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sable

[ sey-buhl ]
/ ˈseɪ bəl /
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noun, plural sa·bles, (especially collectively for 1, 2) sa·ble.
adjective
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Origin of sable

First recorded in 1275–1325; Middle English sable, saibel, sabil(le) “a sable, pelt of a sable; (the color) black,” from Old French sable, saibile “a sable, sable fur” (Medieval Latin sabel(l)um “sable fur”), from Middle Low German sabel (compare late Old High German zobel ), from Slavic or Baltic; compare Russian sóbol', Polish soból, Czech sobol, Lithuanian sàbalas; further origin uncertain

Other definitions for sable (2 of 2)

Sable
[ sey-buhl ]
/ ˈseɪ bəl /

noun
Cape Sable,
  1. a cape on a small island at the southwestern tip of Nova Scotia, Canada: known for its lighthouse.
  2. a cape at the southern tip of Florida.
Dictionary.com Unabridged Based on the Random House Unabridged Dictionary, © Random House, Inc. 2022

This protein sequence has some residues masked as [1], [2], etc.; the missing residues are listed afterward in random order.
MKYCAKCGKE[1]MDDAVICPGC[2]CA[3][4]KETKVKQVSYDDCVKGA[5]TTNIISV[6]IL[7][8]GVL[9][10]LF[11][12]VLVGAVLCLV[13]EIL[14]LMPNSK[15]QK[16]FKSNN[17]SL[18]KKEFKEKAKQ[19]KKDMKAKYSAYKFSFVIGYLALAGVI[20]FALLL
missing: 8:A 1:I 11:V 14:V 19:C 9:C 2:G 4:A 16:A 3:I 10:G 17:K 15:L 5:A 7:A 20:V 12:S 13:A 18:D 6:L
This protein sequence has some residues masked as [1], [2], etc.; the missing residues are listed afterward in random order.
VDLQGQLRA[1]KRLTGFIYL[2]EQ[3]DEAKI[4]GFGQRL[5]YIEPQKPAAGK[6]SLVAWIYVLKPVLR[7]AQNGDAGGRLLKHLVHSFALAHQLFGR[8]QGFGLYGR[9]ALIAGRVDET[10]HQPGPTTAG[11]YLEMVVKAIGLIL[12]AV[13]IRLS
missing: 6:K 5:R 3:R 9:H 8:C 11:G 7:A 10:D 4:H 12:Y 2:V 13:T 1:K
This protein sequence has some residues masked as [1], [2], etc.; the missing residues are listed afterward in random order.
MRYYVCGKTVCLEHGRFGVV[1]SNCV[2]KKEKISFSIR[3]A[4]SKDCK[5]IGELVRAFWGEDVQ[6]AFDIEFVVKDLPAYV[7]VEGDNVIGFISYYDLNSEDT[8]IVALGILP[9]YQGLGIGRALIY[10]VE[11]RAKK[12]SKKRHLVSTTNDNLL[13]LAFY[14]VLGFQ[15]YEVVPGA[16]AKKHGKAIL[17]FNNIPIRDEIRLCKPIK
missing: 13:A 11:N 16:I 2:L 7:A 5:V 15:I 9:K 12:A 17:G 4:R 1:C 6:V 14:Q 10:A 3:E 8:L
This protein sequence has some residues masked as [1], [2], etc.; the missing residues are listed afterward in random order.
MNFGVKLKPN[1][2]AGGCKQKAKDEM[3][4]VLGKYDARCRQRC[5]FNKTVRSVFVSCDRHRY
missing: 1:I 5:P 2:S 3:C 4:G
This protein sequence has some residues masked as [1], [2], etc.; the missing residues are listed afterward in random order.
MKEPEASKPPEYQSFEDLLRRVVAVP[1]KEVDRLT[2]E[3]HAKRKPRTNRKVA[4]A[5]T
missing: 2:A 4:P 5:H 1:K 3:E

How to use sable in a sentence

British Dictionary definitions for sable (1 of 2)

sable
/ (ˈseɪbəl) /

noun plural -bles or -ble
a marten, Martes zibellina, of N Asian forests, with dark brown luxuriant furRelated adjective: zibeline
  1. the highly valued fur of this animal
  2. (as modifier)a sable coat
American sable the brown, slightly less valuable fur of the American marten, Martes americana
the colour of sable fur: a dark brown to yellowish-brown colour
adjective

Word Origin for sable

C15: from Old French, from Old High German zobel, of Slavic origin; related to Russian sobol', Polish sobol

British Dictionary definitions for sable (2 of 2)

Sable
/ (ˈseɪbəl) /

noun Cape Sable
a cape at the S tip of Florida: the southernmost point of continental US
the southernmost point of Nova Scotia, Canada
Collins English Dictionary - Complete & Unabridged 2012 Digital Edition © William Collins Sons & Co. Ltd. 1979, 1986 © HarperCollins Publishers 1998, 2000, 2003, 2005, 2006, 2007, 2009, 2012
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